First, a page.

Short bowel syndrome (SBS) remains the leading cause of neonatal intestinal failure. Milk fat globule epidermal growth factor-8 (MFG-E8), present in human milk, has homology with epidermal growth factor (EGF), known to enhance adaptation in SBS. In this pilot study, the role of oral MFG-E8 treatment in SBS was explored in neonatal piglets.
Neonatal piglets underwent 75% intestinal resection, either distal (jejunal-colonic [JC] anastomosis) or mid-intestinal (jejunal-ileal [JI] anastomosis). Piglets were randomized to intragastric treatment with MFG-E8 (5 mg/kg per day) or saline and were maintained on parenteral nutrition and enteral nutrition for 7 days. Adaptation was assessed by intestinal length and weight, histopathology, fecal fat analysis and RT-qPCR analysis of mucosal transcripts, including growth factors.
JI piglets demonstrated intestinal lengthening (P < 0.001), 2-fold greater in ileum than jejunum (P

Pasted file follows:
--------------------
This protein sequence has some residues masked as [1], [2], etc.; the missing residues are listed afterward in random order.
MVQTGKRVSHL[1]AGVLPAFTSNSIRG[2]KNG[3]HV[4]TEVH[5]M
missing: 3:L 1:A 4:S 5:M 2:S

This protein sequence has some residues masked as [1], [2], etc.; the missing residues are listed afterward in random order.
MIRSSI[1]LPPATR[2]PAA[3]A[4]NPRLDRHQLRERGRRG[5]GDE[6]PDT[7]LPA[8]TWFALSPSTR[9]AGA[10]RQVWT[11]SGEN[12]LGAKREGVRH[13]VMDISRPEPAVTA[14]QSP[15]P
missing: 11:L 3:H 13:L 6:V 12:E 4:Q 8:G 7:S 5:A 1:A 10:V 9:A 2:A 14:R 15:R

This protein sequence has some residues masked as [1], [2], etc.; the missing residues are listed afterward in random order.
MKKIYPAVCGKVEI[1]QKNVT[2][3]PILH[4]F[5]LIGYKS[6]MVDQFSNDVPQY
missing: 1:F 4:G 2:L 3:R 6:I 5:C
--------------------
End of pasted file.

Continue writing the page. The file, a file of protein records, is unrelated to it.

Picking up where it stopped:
= 0.02), where lengthening was increased by MFG-E8 treatment (P = 0.02). JC piglets did not exhibit jejunal lengthening, regardless of treatment. Fat absorption was greater for JI piglets (P = 0.02), unaffected by treatment. In JI piglets, expression of Egf was increased in the ileum (P < 0.01) and MFG-E8 treatment increased Egfr (receptor) expression (P = 0.02).
MF-EG8 demonstrated site-specific trophic effects, only with JI anatomy. This may limit the utility of this treatment for SBS, except for rare patients with retained ileum. The mechanisms of these site-specific effects, however, and the role of MFG-E8 in neonatal gut growth and in diseases, such as necrotizing enterocolitis that commonly target ileum, warrant further exploration.